Last November my friends Catherine Connors and Tracey Clark invited my daughters and I to go camping in Joshua Tree for Catherine and Tracey’s very first Project Girl Quest adventure. Catherine and Tracey told us to simply bring ourselves and they would take care of the rest. It ended up being an amazing weekend that completely inspired me to give camping another try. You see, Nate and I historically have not been great campers, and, to be honest, I always felt a little guilty that we weren’t giving our kids more camping experiences. After camping with Catherine, however, I was totally ready to give it another go. She’s an expert and I learned a lot from her that weekend. I’ve gathered all of that wisdom and created the ultimate car camping checklist, which I am sharing with you today!
After sending Catherine many texts and pretty much copying everything she and her husband Kyle did, our little family went camping in Joshua Tree for spring break and it was the best! Since it went so well, I feel it is my duty to share with you my checklist, as inspired by Catherine Connors.
Please note: this is all about car camping, friends. You know, your-car-is-10-feet-away-from-your-tent type camping, not backpacking-10-miles-into-the-wilderness-to-find-a-remote-place-to-rough-it camping. I don’t know that we’ll ever attempt that latter type of camping because the car camping is just so perfect with kids. Maybe one day, but not now with littles under foot.
The list is pretty self-explanatory and I imagine I may be the person who uses it the most in the future. If you click on the image of the list above you can download a PDF and use it yourself! I do want to expound on a few of the items that you see on the list, so here we go:
- FOOD. Here’s the deal, Nate and I were the worst when it came to food and camping. NO MORE! We bought a camping stove, which makes all the difference. And with some strategic food planning, we ate very well on our trip. For dinners I picked meals that could either be made ahead and frozen and then simply cooked in a pot (like chili or soup), or I chose items that keep well (like spaghetti, which doesn’t require refrigeration, and hot dogs, which are super easy). We had lots of good snacks, simple lunches, and planned on cooking breakfast (eggs and sausage) just one of the mornings, with oatmeal and cereal for the other mornings. Oh, and freezing a lot of the food ahead of time (including bread and muffins) was super helpful. The food keeps longer and helps keep the cooler, well, cool.
- Instant Canopy: An EZ-Up is critical since most campsites lack permanent shade (especially in the desert!). We kept it anchored over the main picnic table at our campsite.
- Multiple Tents: When we camped with Catherine she had one tent that was dedicated exclusively to supplies. When Nate and I went with our kids, we brought 2 tents and had the kids sleep separately from us, which left lots of space for luggage and supplies in both tents. It’s just so much easier to stay organized and find stuff with that extra space.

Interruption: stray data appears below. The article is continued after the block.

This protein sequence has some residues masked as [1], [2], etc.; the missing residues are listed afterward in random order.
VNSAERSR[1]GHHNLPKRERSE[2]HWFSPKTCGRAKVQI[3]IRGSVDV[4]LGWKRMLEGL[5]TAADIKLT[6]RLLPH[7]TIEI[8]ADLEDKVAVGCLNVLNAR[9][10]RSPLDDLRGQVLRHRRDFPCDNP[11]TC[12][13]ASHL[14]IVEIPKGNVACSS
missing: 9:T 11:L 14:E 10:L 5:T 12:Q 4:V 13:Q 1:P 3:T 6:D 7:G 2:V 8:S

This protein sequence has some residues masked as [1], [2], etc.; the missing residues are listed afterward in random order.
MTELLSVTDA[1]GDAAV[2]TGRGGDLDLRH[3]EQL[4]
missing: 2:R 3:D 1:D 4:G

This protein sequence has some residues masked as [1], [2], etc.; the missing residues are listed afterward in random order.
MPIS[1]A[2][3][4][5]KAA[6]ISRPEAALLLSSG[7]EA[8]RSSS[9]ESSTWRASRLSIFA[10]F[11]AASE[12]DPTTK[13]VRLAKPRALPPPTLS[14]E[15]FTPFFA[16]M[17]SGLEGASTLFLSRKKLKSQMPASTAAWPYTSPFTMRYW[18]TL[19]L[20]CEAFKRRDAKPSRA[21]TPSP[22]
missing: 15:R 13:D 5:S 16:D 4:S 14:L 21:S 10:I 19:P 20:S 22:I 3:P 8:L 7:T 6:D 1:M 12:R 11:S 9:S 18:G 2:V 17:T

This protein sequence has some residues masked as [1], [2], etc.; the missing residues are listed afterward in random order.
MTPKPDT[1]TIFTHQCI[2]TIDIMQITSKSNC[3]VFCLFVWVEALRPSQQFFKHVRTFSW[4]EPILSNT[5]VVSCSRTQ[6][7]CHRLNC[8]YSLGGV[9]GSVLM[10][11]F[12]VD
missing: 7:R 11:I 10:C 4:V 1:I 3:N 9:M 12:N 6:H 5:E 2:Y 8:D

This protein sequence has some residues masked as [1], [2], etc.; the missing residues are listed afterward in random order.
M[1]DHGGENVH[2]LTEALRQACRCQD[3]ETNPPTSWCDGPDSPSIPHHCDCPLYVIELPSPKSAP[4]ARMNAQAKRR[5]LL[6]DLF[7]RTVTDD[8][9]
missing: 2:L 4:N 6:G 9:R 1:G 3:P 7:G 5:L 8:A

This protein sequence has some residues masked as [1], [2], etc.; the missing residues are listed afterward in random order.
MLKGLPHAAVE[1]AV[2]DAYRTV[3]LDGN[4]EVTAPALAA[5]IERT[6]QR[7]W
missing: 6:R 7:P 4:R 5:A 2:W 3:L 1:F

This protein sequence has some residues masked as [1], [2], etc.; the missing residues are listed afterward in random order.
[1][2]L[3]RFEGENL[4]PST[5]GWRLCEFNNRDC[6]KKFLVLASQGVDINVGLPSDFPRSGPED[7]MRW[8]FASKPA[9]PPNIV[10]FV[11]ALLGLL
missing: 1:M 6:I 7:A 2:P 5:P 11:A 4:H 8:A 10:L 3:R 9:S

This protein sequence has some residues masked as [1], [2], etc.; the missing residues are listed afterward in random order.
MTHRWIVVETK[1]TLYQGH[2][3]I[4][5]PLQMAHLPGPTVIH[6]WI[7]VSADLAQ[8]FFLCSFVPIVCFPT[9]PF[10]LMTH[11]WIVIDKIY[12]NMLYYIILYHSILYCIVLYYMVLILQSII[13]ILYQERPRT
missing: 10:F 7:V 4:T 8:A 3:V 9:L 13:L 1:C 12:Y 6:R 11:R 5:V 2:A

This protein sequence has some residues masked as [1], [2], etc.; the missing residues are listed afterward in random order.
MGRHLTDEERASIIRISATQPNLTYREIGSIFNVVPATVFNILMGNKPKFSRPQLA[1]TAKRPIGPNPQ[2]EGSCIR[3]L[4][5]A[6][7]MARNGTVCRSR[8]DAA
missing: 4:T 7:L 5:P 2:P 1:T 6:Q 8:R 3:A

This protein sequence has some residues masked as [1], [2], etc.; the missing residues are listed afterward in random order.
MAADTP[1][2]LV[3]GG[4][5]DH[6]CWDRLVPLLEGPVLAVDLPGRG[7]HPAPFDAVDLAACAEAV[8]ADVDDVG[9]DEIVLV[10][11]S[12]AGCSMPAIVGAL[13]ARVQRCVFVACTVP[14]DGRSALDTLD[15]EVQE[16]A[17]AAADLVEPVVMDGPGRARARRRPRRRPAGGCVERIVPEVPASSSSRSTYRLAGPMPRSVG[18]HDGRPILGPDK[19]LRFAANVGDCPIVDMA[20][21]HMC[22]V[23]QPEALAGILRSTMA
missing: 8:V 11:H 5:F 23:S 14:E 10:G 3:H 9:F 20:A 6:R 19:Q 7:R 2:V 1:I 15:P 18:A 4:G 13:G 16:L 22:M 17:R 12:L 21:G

- Tent Heater: This isn’t always necessary, but depending on the time of year it may be. We recommend only turning it on as you are going to bed and when you first get up in the morning.
- Extra Tables: If you are staying at an established campsite, there will be at least one table, but it’s so nice to have more. I have two folding tables and we had them both set up.
- Binoculars: We purchased a pair of Celestron 15×70 binoculars, as recommended by Catherine, and they are SO FUN to have, especially at night! Not necessary but definitely a nice-to-have!
- Solar-Powered Twinkle Lights: Yes, these are cute and make your campsite pretty, but they are also very useful. I strung up a strand of these lights around the pop-up canopy over our table, so at night there was always a light source in our campsite. It wasn’t too bright but could help guide the way. I loved having these, plus they come in useful for other things, too (like decorations for my lip sync party here at home last weekend)! Just make sure the solar panel is exposed to the sun during the day.
- Power Bank Charger: I have an external battery charger that can charge things for hours and hours. I bought it for plane rides but it is awesome for camping, too.
- Outdoor mat or artificial turf: Some friends lent us a big piece of artificial turf and another friend lent us an outdoor mat (like for a patio). We placed these at the entrances of our tents and they were SO AWESOME TO HAVE.
- Coffee When Camping: If you are a coffee drinker, there are two suggestions for you. First, instant coffee packets (like Starbucks VIA) totally work. But the second suggestion is just as easy and makes much better coffee: take an Aeropress. Easy cleanup and perfect for camping.
Everything else on the list should be pretty easy to figure out, but let me know if you have questions! And, as always, feel free to share your own tips below in the comments! I am certain there are some awesome car campers reading this who have secrets to share!
Before we go, I have one final tip: Joshua Tree is the best place ever for camping with kids. (Indian Cove Campground and Jumbo Rocks are our favorite campgrounds.) Joshua Tree is truly magical. The granite boulders are incredibly grippy, making it easy to hike and climb. And, with an emergency whistle and walkie talkie in tow, the kids can explore this otherworldly place and feel like true adventurers. My favorite part is that the desert is so DRY, so nothing gets damp or wet! (I am such a mom.) I know this last tip isn’t helpful for everyone, but I just felt like I needed to sing the camping praises of Joshua Tree National Park. If you ever have the chance to camp there, take it!
All photos in this post were taken by my talented friend Nicole Watkins. Thank you for sharing them, Nicole!